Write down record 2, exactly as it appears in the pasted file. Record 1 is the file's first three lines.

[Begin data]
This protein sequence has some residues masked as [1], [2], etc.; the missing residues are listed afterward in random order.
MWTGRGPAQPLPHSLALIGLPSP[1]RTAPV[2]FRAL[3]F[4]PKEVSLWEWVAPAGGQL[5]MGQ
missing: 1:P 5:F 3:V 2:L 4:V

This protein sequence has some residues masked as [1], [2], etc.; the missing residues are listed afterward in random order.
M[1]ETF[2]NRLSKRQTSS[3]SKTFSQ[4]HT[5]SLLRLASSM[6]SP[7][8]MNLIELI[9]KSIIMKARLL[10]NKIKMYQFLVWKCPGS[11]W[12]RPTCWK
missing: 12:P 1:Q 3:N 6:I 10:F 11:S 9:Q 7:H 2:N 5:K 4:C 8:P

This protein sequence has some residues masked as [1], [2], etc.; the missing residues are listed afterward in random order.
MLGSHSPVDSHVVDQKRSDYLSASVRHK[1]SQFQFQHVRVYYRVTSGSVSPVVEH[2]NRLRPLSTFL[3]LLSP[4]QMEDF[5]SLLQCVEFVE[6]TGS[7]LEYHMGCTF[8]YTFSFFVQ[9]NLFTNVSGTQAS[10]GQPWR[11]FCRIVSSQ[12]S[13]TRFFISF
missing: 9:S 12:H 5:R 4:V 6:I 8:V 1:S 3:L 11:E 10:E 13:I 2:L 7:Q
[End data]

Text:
This protein sequence has some residues masked as [1], [2], etc.; the missing residues are listed afterward in random order.
M[1]ETF[2]NRLSKRQTSS[3]SKTFSQ[4]HT[5]SLLRLASSM[6]SP[7][8]MNLIELI[9]KSIIMKARLL[10]NKIKMYQFLVWKCPGS[11]W[12]RPTCWK
missing: 12:P 1:Q 3:N 6:I 10:F 11:S 9:Q 7:H 2:N 5:K 4:C 8:P